Payne Institute Faculty Fellow Paulo Tabares-Velasco leads a collaborative project to cut carbon emissions, increase energy efficiency in a Colorado manufactured home community. Many new-construction houses are designed with energy efficient and carbon emission-reducing features, like solar panels and highly insulated windows. A project led Tabares-Velasco aims to extend those energy benefits to a whole community of manufactured homes in Colorado. February 28, 2023.
Matthew Siegfried wins NSF CAREER Award for Antarctic ice stream research
Payne Institute Faculty Fellow Matthew Siegfried has received an NSF Career award for work to improve our understanding of Antarctic ice streams, and their potential impact on global sea level change. He will focus on the Whillans Ice Stream in West Antarctica, whose flow has been slowing over the course of several decades. February 23, 2023.
Night-Time Detection of Subpixel Emitters with VIIRS Mid-Wave Infrared Bands M12–M13
Payne Institute Earth Observation Group Research Associate Mikhail Zhizhin, Director Christopher D. Elvidge and Alexey Poyda talk about a new approach to subpixel infrared (IR) emitter detection in VIIRS mid-wave (MWIR) infrared bands M12–M13 at night, based on the presence of a tightly clustered background diagonal present in full granule scattergrams of M12 versus M13 radiances. This diagonal is found universally in night-time VIIRS data collected worldwide. The diagonal feature is absent during the day due to solar reflectance. The existence of the diagonal is attributed to close spacing in the bandpass centers of the VIIRS’ two MWIR bands. Februay 21, 2023.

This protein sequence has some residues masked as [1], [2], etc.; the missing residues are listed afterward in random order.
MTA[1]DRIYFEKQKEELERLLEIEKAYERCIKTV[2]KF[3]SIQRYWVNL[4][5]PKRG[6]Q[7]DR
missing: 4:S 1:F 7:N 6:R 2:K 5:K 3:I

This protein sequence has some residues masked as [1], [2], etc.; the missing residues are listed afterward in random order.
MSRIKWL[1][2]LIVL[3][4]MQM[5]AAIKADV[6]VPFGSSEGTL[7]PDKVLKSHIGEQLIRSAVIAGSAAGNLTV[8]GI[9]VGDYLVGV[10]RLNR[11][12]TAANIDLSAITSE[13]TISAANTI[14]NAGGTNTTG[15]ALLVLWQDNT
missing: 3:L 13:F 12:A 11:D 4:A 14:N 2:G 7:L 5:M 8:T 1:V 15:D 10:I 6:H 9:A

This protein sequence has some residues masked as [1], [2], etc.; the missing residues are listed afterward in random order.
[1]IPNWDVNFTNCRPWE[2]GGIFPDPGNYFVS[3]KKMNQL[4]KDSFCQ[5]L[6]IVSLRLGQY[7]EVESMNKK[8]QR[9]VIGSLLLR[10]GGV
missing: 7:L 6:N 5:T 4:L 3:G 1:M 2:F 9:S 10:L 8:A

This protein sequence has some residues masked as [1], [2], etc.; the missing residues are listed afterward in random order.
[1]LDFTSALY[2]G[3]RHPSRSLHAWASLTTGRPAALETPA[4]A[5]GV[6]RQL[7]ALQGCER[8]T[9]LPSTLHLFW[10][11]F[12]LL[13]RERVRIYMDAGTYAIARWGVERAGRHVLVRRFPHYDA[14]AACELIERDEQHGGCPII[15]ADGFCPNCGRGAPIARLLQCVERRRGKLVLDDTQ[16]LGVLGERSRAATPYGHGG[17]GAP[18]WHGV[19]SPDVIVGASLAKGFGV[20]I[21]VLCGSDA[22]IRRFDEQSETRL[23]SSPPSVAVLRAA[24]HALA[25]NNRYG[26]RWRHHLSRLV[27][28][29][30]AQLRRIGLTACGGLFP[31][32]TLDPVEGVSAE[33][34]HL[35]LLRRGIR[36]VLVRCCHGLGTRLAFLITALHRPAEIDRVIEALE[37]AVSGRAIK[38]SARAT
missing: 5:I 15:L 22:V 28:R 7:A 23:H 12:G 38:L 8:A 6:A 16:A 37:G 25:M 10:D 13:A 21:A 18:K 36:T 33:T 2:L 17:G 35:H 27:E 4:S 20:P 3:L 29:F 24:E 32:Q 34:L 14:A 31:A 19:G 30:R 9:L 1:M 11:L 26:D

VIIRS Day/Night Band Power Outage Analysis for the February 6, 2023 Earthquake in Turkey and Syria 2/16/2023
VIIRS Day/Night Band Power Outage Analysis for the February 6, 2023 Earthquake in Turkey and Syria
Payne Institute Earth Observation Group Research Associates Tilottama Ghosh and Mikhail Zhizhin, and Director Christopher D. Elvidge use satellite imagery to look at the power outage in Turkey and Syria caused by the 7.8 magnitude earthquake that struck in the Gaziantep province in Turkey. February 16, 2023.
Colorado School of Mines, American Gem Trade Association unveil strategic relationship
Payne Institute Faculty Fellow Nicole Smith will lead the effort in a multiyear project, that will examine supply chain for at least 10 colored gemstones — sapphire, ruby, emerald, tanzanite and more – supply chains in Kenya, Tanzania, Madagascar, Nigeria and Sri Lanka. Different types of mining and sizes of operations will be examined as well as different environmental and social contexts. In each location, data on the top colored gemstone export will be analyzed — a minimum of 10 different colored stones will be scrutinized. February 7, 2023.
A forward looking perspective on the cement and concrete industry: Implications of growth and development in the Global South 2/3/2023
A forward looking perspective on the cement and concrete industry: Implications of growth and development in the Global South
Payne Institute Fellow Steve Griffiths, writes about how the cement and concrete industry serves as the foundation for modern infrastructure. Hence, it has a massive global impact on both energy demand and carbon emissions and so is a key focus of industrial decarbonization efforts. The relationship between cement and concrete production and societal development is made more apparent as a result of the limited degree of international trading of these products. 2/3/2023.
Managing the future of water — in the West and beyond